Festival of Imbolc, St. Bridget’s Day February 1st

Today is Imbolc, one of the four Celtic Fire Festivals. It corresponds with St Bridget’s Day, which is a Christian festival for the Irish Saint, and is the eve of Candlemas. Bridget is the patron saint of all things to do with brides, marriage, fertility, and midwifery (amongst many other things, see above). And in Ireland, this year (2024) is the very first St Bridget’s/ Imbolc Day Bank Holiday!

St Bride,s Statue St Bride's Church. Fleet Street
St Bride’s Statue, St Bride’s Church. Fleet Street from K.Flude’s virtual tour on Imbolc

St Bridget, aka Briddy or Bride, converted the Irish to Christianity along with St Patrick in the 5th Century AD. She appears to have taken on the attributes of a Celtic fertility Goddess, called Bridget or Brigantia, so some doubt she was a real person. There are Roman altars dedicated to Brigantia, and it is thought that the Brigantes tribe in Yorkshire and the North were named after the Goddess. The Brigantes were on the front line against the invading Romans in the 1st Century AD, and led by Queen Cartimandua, It is interesting that two of the British leaders facing the Roman invasion were women. Cartimandua tried to keep her independence by cooperating with the Romans, while, a few years later, Boudica took the opposite strategy. But both women appear to have had agency as leaders of their tribes and show a great contrast with Roman misogyny.

altar to Brigantia
Altar to Brigantia from K Flude’s virtual tour on Imbolc

There are many wells dedicated to St Bride. They were often used in rituals and dances concerned with fertility and healthy babies. And perhaps, the most famous, was near Fleet Street. Henry VIII’s Palace of Bridewell, later an infamous prison, was named after the Well. St Bride’s Church has long been a candidate as an early Christian Church, and although the post World War Two excavations found nothing to suggest an early Church, they did find an early well near the site of the later altar of the Church, and by the remains of a Roman building, possibly a mausoleum. Therefore, it is possible that the Church was built on the site of an ancient, arguably holy, well.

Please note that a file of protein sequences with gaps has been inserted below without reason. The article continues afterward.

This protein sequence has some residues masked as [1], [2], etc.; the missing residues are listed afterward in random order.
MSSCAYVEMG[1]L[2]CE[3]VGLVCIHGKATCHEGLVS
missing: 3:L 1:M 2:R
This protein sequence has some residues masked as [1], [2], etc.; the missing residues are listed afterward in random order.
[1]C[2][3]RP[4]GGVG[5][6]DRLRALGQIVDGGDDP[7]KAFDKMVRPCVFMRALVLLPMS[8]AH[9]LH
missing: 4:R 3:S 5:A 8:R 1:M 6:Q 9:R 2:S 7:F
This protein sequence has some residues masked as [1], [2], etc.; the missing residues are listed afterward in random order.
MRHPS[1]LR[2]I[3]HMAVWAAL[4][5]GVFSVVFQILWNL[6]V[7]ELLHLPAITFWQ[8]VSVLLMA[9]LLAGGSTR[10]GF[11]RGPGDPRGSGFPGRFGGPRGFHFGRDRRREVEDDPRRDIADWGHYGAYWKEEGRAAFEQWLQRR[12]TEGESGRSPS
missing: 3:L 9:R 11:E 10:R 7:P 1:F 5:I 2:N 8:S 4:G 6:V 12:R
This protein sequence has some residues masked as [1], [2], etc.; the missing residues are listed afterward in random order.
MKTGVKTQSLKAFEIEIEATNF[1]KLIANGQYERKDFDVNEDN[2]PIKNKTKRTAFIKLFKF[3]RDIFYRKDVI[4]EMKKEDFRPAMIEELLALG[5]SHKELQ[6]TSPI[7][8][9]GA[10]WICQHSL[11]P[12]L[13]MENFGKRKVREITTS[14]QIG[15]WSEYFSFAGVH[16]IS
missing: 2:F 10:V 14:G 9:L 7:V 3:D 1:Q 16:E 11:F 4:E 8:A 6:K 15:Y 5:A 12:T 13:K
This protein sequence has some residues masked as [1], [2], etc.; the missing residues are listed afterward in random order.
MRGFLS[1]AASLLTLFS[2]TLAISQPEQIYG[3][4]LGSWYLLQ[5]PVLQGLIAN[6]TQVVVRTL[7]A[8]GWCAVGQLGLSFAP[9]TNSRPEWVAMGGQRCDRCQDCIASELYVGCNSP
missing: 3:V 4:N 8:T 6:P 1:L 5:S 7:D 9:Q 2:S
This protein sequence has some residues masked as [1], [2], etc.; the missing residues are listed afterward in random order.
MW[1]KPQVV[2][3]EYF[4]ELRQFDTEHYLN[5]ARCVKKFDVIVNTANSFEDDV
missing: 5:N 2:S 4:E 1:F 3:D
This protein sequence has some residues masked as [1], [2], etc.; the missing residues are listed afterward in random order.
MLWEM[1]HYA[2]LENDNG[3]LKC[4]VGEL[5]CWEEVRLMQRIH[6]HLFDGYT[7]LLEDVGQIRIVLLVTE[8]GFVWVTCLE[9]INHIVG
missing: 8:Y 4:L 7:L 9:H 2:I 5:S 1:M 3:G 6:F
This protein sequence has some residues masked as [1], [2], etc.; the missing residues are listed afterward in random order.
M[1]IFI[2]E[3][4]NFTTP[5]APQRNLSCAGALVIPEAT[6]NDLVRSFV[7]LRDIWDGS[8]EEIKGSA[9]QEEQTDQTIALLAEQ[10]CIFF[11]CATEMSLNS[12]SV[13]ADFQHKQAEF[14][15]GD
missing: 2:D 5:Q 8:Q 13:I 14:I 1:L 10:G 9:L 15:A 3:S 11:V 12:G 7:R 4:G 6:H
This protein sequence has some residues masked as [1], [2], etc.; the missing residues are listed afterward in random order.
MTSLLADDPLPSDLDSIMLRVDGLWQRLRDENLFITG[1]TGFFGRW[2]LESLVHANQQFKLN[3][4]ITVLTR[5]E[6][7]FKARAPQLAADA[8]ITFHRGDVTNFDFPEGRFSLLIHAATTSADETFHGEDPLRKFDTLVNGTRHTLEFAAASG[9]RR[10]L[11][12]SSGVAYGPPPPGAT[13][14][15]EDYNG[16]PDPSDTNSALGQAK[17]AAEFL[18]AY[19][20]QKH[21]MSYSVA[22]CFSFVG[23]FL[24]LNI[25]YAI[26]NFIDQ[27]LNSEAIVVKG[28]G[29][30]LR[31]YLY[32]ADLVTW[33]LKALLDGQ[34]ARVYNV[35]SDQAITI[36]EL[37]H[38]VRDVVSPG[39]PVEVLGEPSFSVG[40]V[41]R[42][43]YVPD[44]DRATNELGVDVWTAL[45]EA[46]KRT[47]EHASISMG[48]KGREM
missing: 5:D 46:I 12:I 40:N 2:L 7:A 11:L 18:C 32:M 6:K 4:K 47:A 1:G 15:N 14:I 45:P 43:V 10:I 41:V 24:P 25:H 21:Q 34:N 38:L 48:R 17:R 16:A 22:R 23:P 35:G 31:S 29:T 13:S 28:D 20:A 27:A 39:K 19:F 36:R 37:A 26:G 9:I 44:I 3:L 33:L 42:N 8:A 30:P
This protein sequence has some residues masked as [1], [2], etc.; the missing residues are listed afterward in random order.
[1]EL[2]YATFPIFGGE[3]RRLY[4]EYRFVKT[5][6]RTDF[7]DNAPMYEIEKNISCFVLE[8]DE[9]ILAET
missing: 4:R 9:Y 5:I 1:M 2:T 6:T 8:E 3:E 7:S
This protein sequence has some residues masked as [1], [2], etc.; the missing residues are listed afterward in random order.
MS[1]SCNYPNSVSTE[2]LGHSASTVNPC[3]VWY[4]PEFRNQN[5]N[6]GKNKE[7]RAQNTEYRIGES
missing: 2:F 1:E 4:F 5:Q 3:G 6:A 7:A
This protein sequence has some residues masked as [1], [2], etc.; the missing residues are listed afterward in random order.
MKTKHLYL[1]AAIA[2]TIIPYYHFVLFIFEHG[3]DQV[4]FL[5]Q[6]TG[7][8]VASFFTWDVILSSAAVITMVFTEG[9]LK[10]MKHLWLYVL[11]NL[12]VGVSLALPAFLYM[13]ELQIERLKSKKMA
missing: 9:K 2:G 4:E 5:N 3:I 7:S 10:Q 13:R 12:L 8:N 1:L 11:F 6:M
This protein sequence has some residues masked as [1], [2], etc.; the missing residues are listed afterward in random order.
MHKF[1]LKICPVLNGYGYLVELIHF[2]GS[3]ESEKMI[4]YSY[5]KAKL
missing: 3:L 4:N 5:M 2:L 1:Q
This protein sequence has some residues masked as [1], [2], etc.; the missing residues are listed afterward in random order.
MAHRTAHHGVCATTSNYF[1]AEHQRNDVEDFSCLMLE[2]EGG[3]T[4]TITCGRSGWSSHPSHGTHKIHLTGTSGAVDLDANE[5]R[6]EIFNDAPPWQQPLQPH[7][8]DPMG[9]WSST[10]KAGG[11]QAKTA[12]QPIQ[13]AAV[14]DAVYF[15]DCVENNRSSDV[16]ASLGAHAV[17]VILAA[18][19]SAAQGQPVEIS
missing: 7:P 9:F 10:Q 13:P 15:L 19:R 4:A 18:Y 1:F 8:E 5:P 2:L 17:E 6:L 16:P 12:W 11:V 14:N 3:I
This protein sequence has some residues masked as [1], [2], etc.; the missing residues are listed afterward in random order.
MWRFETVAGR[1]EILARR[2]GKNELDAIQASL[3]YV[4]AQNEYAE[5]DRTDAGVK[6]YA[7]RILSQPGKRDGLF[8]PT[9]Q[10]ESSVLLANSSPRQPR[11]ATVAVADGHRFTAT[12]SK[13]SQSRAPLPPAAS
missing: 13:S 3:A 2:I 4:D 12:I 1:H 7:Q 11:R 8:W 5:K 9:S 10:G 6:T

St Bridget's Well Glastonbury
St Bridget’s Well, Glastonbury

The steeple of St Brides is said to be the origin of the tiered Wedding Cake, which, in 1812, inspired a local baker to bake for his daughter’s wedding.

Steeple of St Brides Fleet Street
Steeple of St Brides Fleet Street

Imbolc and St Bridget’s Day are the time to celebrate the return of fertility to the earth as spring approaches. In my garden and my local park, the first snowdrops, violets, and daffodils are coming out, and below the bare earth, there is a frenzy of bulbs and seeds budding, and beginning to poke their shoots up above the earth, ready for the Spring. In the meadows, ewes are lactating, and the first lambs are being born.

Violets, bulbs, and my first Daffodil of the year. Hackney (2022), London by K Flude

I, occasionally, do walks about Imbolc and other Celtic festivals, in conjunction with the Myths and Legends of London, and at May Eve, the Solstices, Halloween and Christmas (when I have time). See the walks page of this blog


And let’s end with the Saint Brigid Hearth Keeper Prayer Courtesy of SaintBrigids.org

Brigid of the Mantle, encompass us,
Lady of the Lambs, protect us,
Keeper of the Hearth, kindle us.
Beneath your mantle, gather us,
And restore us to memory.
Mothers of our mother, Foremothers strong.
Guide our hands in yours,
Remind us how to kindle the hearth.
To keep it bright, to preserve the flame.
Your hands upon ours, Our hands within yours,
To kindle the light, Both day and night.
The Mantle of Brigid about us,
The Memory of Brigid within us,
The Protection of Brigid keeping us
From harm, from ignorance, from heartlessness.
This day and night,
From dawn till dark, From dark till dawn.

For more about St Bridget.

First published in 2023, revised and republished Feb 2024

I have republished my post of the Chinese New Year which you can see here:

Mary Musgrove’s Letter to Anne Elliot (In Jane Austen’s Persuasion’) February 1st

Letter from Jane Austen to her sister, Cassandra

I have been waiting to post this for a long time, as it relates to Christmas. (Was it really a month ago?) By the way, I have added to some text to yesterday’s Brexit posts.

This evening is also Imbolc, the Celtic Festival to Brigantia and St. Bridget of Kildare. Candlemas tomorrow.

This is a letter from Mary Musgrove in Persuasion (Chapter 18). This is Jane Austen’s most mature and probably the best novel,. Here the moany Mary Musgrove writes a typically FOMO letter which illustrates how Christmas, for the well, off really continued to February 1st and Candlemas.

February 1st